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Multinational businesses are increasingly reliant on their telecoms and network services; how can businesses ensure they remain in control even as their networks sprawl?


Whether empowering a mobile workforce, delivering business critical applications or simply communicating with clients and colleagues – telecoms services are and will always be a business critical resource.

For some multinational corporations (MNCs), however, managing this telecoms estate can prove extremely costly, time-consuming and complex.

Gartner recently predicted that telecoms spend typically accounts for 40% of companies’ total IT spending1. Coupled with more person-to-person communication using richer and more data-intensive media – telecommunication costs will continue to rise and absorb increasing amounts of organisations’ budgets.

As enterprise communications become more sophisticated, diverse and increasingly challenging to control, business need for flexible and responsive IT and communications facilities is increasing.

So what can companies do to meet their total telecommunications needs and avoid unnecessary costs?


Visibility and control are essential

It is essential that companies take steps to retain control by ensuring that the leaders in the business have good visibility of their telecommunications services. This will enable better managing and optimising of telecommunications spend. The first step is to establish a detailed inventory of baseline services for use as the benchmark when it comes to managing the services and costs. An easy way to do this is to consolidate the number of suppliers and services used across geographies. Too much diversity can make it extremely complex to manage at the contract level.

It is also imperative to have an ultimate owner of the enterprise telecoms estate with the authority to make policy decisions at the enterprise level and accountability for its management and performance. Tariffs, billing systems and infrastructure vary widely and the complexity of navigating this web of entanglements can be overwhelming. As the breadth of these telecoms estates expands, more companies are turning to partners for advice whose core competency is in telecoms management and the ability to operate anywhere it does business.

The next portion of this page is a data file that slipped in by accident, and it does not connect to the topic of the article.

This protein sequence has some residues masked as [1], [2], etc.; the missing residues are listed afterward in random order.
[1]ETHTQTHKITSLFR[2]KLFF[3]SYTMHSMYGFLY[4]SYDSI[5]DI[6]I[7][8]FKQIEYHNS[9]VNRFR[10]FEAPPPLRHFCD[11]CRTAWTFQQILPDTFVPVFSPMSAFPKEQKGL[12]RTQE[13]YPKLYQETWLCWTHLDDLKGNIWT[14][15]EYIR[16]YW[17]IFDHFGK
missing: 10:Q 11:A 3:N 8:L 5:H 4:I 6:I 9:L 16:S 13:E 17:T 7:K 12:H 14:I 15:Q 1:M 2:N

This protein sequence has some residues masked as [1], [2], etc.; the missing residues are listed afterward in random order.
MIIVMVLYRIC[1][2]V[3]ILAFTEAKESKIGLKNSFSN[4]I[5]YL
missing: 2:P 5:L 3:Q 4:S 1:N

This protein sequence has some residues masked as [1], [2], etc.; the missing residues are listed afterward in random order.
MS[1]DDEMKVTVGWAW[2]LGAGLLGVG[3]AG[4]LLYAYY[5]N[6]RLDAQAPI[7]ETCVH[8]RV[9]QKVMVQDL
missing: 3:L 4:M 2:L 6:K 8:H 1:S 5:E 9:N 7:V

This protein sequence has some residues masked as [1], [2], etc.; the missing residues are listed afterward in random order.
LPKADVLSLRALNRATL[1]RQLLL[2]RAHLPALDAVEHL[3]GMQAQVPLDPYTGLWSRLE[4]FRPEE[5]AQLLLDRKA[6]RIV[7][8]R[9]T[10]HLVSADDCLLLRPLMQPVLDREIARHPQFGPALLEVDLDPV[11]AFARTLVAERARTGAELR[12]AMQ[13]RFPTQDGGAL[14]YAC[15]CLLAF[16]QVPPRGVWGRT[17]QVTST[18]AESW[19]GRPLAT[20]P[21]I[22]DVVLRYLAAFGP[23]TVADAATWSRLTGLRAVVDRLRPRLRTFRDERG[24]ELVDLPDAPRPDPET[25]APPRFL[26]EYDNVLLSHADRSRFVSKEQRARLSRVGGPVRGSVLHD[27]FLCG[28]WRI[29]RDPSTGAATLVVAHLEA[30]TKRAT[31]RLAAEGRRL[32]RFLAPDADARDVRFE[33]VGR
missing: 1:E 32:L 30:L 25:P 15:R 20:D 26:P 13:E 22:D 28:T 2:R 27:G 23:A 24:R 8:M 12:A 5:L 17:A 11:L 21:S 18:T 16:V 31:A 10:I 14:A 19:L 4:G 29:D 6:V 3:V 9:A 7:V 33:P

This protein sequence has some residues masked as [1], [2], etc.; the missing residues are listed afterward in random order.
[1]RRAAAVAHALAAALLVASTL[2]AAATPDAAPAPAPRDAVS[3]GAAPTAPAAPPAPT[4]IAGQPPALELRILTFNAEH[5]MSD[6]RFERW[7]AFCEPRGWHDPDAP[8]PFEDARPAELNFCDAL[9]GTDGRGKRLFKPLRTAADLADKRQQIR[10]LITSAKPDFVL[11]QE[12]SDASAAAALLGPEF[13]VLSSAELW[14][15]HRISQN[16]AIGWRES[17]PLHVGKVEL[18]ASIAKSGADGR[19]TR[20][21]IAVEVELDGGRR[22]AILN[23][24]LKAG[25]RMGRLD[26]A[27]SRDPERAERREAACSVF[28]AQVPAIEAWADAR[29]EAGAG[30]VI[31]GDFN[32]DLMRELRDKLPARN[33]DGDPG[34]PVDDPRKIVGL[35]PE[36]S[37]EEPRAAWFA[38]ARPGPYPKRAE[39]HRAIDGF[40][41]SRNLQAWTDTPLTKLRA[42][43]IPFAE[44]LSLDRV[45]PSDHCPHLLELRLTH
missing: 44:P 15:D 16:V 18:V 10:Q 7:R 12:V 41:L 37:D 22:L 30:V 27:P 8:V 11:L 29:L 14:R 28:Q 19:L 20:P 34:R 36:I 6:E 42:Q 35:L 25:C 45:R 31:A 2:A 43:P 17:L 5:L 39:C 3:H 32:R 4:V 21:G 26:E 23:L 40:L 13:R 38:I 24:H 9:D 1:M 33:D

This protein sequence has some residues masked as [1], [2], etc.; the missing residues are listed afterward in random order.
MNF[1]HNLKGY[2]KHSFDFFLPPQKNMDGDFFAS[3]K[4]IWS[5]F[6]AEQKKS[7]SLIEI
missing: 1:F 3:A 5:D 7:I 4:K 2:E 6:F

Doing so typically helps to streamline the procurement process as well as enable businesses to bring their combined purchasing power to bear on suppliers and service providers. Regardless of whether telecoms management is owned internally or externally, what MNCs are after is the benefit derived from the economies of scale a holistic view provides, and the ability to negotiate new and better contracts across the business globally instead of regionally.

The enhanced visibility also delivers new intelligence to senior managers: giving them an accurate financial picture and better equipping them to make informed decisions about the overall telecoms strategy, as well as to more confidently deliver stable and longer-term budget forecasts. This new intelligence could include identifying high data users and ensuring they are on the right plan or visibility that allows devices distributed around the business in the most optimal way.

In summary, for companies to truly implement a holistic approach to telecoms management they need to understand that it is not just a one-off exercise. It must be a collaborative and sustained effort focused on properly managing and optimising their total telecommunications estate. Getting telecoms management right not only improves business efficiency, customer responsiveness and productivity; it also helps businesses transform their telecommunications into a strategic asset that flows to the bottom line.

See how we can help you transform your telecoms management:

 
 

1http://www.gartner.com/newsroom/id/2643919